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Review: “Bill Moyers Journal"
by Jake Highton
Jul 24, 2011 | 578 views | 0 0 comments | 3 3 recommendations | email to a friend | print
In this age of ranters and ravers on the airwaves Bill Moyers has been the most serious and deepest broadcaster in America.

A good interviewer and conversationalist, he was thoughtful, inquiring and knowledgeable.

His interviews were designed to elicit views rather than browbeat his guests. He tried to make sense of the terrible problems of America.

This is a book of thoughts and ideas from the “Bill Moyers Journal,” weekly broadcasts on PBS from 2007 to 2010.

As Moyers writes, the right-wing propaganda offensive against President Obama is “the lowest common denominator of public discourse.” Moyers’ interviews were the highest common denominator of public discourse.

Moyers is a good liberal but hardly a radical. He reveals here no anger at the perpetual U.S. wars. He never attacks capitalism. His book omits Noam Chomsky and Michael Moore, severe and valuable critics of U.S. policies.

Nevertheless the book reveals plenty of anger and passion in the 50 interviewees ranging from humorist Jon Stewart to the late historian Howard Zinn. (Moyers premiered the program with Stewart because “truth is more digestible when it’s marinated in humor.”)

Here is Jim Hightower, one of America’s few genuine populists and hence great dissenter, speaking about the Citizens United decision in 2010:

“A black-robed coup by five men on the Supreme Court. These people call themselves conservatives and the media go along with it. There’s nothing conservative about that decision to allow corporations to be ‘people’ and to contribute all the money they want out of their corporate treasuries into our campaigns. That is a usurpation of democratic power.”

Journalist William Greider has long written about how the moneyed interests dominate government decision-making. And he also writes that both the Democratic and Republican parties are guilty.

Greider tells Moyers: “The Federal Reserve, accompanied by the Treasury Department and the Congress, crossed a very dangerous line in their bailout. They essentially said: ‘We will put money on the table, taxpayers’ money, for any financial institution or business that is too big to fail.’ You have this special club that’s privileged, getting benefits from government.”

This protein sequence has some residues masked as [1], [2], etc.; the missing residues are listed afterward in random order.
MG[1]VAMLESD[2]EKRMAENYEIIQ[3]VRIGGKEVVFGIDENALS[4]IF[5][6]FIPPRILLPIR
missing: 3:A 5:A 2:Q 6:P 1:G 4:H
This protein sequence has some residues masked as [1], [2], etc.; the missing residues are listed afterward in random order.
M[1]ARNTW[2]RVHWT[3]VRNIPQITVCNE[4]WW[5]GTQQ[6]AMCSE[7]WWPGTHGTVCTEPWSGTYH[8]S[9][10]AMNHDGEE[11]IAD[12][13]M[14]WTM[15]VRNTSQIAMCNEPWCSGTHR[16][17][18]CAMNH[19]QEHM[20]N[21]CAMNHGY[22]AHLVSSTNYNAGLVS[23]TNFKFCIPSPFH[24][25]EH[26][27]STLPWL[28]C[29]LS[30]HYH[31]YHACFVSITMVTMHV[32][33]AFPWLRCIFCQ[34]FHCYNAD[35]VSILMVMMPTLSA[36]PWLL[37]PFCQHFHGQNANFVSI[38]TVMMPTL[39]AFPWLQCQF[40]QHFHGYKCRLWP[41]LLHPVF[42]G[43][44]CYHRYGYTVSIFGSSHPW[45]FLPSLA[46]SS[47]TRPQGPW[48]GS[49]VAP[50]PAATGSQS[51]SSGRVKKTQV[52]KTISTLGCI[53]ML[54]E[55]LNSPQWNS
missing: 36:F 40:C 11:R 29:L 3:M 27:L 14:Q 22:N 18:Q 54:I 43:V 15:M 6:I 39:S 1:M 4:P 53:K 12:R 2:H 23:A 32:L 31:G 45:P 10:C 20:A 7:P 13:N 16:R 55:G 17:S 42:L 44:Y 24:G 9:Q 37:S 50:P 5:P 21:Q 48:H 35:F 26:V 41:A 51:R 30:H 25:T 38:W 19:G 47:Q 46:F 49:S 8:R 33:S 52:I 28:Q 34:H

And here’s Margaret Flowers, a pediatrician from Maryland, who advocates a single-payer health insurance plan —Medicare for all. For her pains she was arrested trying to deliver her message in a letter to President Obama.

“I really believed that medicine was about taking care of patients,” she told Moyers. “I learned otherwise. It was more about fighting with insurance companies and being pushed to see more and more patients.

“Medicare-type administration is simple. It is quick to reimburse you. It doesn’t have a profit to make. Furthermore the Medicare system allows patients to choose their doctor. So it’s universal, full choice.”

Dr. Flowers came to realize the insurance companies and Big Pharma “have such power and so much money to buy influence over members of Congress. If the politicians come out in favor of a Medicare-for-all approach the industries run ads against them. Politicians fear not being reelected.”

And that made her realize the political system is broken.

And here’s James Cone, author, scholar and professor at Union Theological Seminary in New York.

“Black people are 12 percent of the U.S. population and nearly 50 percent of the prison population,” Cone notes. “That’s a form of lynching — legal lynching.”

Susan Jacoby is highly critical of the mentality of the American people — and rightly so.

“Half of Americans don’t believe in evolution,” she observes. Jacoby also notes that two-thirds of Americans want creationism based on Genesis taught in public schools along with evolution.

Oh, and Jacoby points out that “one out every five Americans still believes that the sun revolves around the earth.”

Here’s more Jacoby: half of American adults believe in ghosts, one-third believe in astrology and four-fifths believe in miracles.

This vast ignorance is abetted by the media. She notes that Time magazine wrote “a cover story in 2002 about the rapture and end-of-the-world scenarios. There wasn’t a single secular person quoted in it. They discussed the rapture from Revelation as though it was a perfectly reasonable thing for people to believe.”

Most media strive for an objectivity that often does not lead to truth. Shouters like Glenn Beck and Rush Limbaugh misinform rather than enlighten.

So it is hardly surprising that boobus Americanus has elected just two good domestic presidents in 70 years: Franklin Roosevelt and Lyndon Johnson.

Jake Highton teaches journalism part-time at the University of Nevada, Reno.
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